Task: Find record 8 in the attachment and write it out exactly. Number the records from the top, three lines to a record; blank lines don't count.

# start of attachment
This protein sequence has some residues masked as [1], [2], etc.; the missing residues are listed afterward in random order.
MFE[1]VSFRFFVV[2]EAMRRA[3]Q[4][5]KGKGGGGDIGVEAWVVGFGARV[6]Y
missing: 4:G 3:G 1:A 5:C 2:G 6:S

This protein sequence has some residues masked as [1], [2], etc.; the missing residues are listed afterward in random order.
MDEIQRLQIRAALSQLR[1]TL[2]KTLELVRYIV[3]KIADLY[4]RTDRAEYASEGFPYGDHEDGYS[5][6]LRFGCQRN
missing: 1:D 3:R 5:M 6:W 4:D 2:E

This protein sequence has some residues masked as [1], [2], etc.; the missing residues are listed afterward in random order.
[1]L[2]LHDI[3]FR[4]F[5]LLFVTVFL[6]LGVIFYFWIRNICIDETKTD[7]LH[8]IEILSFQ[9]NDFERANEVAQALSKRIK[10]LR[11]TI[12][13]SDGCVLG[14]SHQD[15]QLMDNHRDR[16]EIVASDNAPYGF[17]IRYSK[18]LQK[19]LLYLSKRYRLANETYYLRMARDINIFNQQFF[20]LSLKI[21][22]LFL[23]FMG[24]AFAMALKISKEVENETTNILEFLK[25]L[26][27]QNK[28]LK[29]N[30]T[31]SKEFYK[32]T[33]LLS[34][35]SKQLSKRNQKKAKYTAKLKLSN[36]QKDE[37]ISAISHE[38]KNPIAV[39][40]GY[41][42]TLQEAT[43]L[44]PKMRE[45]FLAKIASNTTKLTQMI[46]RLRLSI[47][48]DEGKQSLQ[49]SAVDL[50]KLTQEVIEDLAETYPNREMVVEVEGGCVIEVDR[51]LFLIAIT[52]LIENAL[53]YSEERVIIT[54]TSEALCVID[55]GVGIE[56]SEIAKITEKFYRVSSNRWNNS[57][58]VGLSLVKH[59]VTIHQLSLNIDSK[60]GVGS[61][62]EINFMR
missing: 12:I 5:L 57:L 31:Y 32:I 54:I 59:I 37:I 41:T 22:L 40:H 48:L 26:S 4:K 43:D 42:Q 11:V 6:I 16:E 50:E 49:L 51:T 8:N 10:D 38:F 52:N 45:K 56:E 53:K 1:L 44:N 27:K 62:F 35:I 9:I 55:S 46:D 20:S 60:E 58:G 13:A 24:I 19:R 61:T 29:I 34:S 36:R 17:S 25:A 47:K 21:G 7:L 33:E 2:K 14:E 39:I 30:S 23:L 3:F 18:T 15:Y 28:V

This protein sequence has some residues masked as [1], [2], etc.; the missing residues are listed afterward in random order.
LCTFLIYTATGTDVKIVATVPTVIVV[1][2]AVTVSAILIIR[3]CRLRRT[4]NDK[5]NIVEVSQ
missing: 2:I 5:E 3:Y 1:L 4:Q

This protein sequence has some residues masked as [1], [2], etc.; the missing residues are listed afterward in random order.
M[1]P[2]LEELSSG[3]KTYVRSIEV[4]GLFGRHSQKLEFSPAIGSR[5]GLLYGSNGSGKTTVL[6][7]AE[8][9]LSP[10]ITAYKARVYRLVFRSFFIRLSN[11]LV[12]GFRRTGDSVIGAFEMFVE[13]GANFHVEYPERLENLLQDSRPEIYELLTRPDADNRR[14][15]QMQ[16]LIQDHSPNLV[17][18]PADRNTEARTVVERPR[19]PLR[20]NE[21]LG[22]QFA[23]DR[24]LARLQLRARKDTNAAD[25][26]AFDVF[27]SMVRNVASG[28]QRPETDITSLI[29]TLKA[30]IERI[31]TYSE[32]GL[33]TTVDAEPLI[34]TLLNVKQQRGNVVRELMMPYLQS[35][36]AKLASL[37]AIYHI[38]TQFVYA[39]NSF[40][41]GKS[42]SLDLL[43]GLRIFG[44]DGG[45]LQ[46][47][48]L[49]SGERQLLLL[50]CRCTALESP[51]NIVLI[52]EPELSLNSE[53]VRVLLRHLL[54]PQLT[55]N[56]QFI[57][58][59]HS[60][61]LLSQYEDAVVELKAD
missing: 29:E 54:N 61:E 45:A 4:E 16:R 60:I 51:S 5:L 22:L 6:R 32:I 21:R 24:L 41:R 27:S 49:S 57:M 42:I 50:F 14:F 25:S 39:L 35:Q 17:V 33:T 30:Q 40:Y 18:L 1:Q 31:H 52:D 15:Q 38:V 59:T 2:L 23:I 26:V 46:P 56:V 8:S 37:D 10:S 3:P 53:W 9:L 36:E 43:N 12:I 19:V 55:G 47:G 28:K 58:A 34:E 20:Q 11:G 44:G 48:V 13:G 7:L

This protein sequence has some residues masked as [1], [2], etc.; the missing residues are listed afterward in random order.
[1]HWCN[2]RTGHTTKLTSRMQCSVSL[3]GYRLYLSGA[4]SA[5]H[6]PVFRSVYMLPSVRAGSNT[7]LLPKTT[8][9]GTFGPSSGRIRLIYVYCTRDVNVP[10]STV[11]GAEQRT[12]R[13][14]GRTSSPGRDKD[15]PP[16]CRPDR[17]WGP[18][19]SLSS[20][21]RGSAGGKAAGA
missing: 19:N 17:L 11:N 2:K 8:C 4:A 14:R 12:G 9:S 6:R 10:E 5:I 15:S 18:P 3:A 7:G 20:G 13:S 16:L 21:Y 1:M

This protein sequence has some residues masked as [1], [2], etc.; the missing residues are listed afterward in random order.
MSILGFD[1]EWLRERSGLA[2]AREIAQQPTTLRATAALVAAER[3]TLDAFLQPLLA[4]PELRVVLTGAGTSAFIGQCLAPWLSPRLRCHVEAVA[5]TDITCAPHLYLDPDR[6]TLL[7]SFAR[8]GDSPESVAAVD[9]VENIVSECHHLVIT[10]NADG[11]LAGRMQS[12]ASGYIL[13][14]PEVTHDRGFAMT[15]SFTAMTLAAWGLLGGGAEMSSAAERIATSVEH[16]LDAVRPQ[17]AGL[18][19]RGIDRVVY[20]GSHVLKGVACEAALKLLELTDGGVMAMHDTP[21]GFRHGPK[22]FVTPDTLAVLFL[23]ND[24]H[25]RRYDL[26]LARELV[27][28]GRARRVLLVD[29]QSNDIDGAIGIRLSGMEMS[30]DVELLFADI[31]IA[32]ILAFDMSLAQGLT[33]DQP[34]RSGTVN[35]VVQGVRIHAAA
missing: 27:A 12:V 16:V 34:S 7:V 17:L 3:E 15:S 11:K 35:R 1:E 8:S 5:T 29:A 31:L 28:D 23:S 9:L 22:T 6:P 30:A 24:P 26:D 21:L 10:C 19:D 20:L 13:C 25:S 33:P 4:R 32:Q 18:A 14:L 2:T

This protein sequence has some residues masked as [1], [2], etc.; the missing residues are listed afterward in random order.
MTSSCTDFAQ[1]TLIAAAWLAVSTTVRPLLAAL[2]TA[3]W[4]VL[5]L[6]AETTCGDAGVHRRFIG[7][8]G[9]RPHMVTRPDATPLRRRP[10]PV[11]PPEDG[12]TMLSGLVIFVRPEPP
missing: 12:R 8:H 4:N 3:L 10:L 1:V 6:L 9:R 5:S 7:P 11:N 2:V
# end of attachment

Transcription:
This protein sequence has some residues masked as [1], [2], etc.; the missing residues are listed afterward in random order.
MTSSCTDFAQ[1]TLIAAAWLAVSTTVRPLLAAL[2]TA[3]W[4]VL[5]L[6]AETTCGDAGVHRRFIG[7][8]G[9]RPHMVTRPDATPLRRRP[10]PV[11]PPEDG[12]TMLSGLVIFVRPEPP
missing: 12:R 8:H 4:N 3:L 10:L 1:V 6:L 9:R 5:S 7:P 11:N 2:V